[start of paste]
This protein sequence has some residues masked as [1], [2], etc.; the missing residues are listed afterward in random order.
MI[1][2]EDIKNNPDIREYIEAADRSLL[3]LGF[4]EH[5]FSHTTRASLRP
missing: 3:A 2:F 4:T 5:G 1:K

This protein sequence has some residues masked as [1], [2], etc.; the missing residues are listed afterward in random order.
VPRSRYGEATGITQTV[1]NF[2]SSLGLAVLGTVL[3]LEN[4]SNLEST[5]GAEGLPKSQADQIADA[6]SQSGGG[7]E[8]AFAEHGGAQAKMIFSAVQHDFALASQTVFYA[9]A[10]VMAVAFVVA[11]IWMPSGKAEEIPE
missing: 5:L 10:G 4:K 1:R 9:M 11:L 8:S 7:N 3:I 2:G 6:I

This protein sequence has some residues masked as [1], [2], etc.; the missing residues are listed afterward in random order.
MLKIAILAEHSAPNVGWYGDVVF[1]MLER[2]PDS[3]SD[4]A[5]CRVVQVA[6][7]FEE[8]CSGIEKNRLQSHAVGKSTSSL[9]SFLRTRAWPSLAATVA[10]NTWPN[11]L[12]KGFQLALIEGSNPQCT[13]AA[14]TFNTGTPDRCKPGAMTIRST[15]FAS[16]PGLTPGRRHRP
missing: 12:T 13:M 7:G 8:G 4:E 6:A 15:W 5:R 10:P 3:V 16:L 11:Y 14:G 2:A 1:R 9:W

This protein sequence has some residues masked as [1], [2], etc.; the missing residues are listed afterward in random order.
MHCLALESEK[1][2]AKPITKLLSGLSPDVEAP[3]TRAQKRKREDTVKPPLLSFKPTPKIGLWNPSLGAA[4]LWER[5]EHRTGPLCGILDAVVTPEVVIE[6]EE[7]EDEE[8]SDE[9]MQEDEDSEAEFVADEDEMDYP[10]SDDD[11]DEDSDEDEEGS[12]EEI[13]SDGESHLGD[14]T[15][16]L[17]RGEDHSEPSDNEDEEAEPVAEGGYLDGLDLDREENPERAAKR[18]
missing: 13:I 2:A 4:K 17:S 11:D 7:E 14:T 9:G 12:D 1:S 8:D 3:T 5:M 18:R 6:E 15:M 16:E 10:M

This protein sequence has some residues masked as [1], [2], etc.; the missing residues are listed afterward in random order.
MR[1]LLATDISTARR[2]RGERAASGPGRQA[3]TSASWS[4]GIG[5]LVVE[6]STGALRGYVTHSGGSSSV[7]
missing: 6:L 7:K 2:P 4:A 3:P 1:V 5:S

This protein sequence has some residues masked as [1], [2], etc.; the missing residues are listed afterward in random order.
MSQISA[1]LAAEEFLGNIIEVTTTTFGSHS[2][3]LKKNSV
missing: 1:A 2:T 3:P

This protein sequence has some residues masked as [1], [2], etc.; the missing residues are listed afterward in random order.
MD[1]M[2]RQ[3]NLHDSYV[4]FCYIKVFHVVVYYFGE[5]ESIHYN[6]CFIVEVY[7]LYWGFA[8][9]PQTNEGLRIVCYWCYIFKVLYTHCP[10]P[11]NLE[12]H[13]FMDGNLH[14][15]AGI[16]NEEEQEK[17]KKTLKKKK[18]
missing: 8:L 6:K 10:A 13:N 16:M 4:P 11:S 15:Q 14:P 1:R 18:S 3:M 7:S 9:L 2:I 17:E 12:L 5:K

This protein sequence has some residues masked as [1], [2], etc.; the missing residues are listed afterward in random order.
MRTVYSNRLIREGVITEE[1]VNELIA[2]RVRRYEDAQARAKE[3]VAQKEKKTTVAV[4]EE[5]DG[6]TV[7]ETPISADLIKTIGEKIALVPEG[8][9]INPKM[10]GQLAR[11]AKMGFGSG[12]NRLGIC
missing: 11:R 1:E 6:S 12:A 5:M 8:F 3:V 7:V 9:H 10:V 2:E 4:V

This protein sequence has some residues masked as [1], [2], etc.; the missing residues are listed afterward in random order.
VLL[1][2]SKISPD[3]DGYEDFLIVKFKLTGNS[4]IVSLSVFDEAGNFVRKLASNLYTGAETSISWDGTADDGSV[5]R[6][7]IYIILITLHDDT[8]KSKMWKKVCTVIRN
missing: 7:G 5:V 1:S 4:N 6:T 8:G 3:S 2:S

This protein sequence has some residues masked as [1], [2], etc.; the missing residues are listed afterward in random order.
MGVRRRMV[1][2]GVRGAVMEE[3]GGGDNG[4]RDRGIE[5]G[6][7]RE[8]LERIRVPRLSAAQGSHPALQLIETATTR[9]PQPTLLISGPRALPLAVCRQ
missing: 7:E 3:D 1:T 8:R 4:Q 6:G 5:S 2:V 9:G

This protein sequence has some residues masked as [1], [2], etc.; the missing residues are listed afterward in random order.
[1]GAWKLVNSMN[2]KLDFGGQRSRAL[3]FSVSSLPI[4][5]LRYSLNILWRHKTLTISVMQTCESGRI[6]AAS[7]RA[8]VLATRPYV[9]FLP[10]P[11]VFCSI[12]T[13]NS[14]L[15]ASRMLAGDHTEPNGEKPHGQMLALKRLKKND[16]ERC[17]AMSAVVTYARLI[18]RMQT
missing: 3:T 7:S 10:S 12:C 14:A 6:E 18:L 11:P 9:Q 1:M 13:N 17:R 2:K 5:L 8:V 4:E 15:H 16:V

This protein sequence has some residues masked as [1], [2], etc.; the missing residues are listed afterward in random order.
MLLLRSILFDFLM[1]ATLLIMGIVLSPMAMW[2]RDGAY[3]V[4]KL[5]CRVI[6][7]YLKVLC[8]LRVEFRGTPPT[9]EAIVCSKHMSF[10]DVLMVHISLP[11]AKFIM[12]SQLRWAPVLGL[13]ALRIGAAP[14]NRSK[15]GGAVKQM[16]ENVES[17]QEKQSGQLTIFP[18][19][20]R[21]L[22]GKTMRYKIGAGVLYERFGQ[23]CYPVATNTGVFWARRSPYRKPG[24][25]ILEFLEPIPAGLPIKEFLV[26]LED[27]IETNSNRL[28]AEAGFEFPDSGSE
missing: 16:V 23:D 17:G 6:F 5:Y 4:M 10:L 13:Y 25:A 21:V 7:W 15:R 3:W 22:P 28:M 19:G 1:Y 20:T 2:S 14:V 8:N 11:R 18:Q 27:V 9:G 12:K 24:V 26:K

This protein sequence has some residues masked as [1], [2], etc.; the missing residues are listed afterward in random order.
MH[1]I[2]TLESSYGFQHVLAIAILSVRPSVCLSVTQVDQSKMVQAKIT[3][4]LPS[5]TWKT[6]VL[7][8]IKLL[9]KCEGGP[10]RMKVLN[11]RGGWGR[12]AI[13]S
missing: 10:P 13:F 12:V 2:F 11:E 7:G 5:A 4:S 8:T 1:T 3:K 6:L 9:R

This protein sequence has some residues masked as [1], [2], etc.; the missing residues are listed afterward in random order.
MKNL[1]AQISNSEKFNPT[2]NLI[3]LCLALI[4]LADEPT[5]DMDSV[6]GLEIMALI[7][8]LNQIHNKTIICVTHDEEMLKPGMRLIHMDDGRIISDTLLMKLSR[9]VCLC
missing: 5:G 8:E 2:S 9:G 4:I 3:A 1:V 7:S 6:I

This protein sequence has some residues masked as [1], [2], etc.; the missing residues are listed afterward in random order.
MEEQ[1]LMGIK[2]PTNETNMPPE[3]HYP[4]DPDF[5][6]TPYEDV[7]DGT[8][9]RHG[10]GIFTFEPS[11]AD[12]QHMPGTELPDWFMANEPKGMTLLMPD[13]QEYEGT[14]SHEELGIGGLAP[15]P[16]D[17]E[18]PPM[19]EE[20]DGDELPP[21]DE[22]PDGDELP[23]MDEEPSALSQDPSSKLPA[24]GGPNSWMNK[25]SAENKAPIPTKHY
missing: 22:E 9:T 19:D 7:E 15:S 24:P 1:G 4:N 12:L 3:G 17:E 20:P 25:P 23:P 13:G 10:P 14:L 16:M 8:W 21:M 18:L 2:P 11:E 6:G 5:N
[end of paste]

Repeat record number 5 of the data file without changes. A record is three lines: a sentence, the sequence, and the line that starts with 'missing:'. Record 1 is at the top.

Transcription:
This protein sequence has some residues masked as [1], [2], etc.; the missing residues are listed afterward in random order.
MR[1]LLATDISTARR[2]RGERAASGPGRQA[3]TSASWS[4]GIG[5]LVVE[6]STGALRGYVTHSGGSSSV[7]
missing: 6:L 7:K 2:P 4:A 3:P 1:V 5:S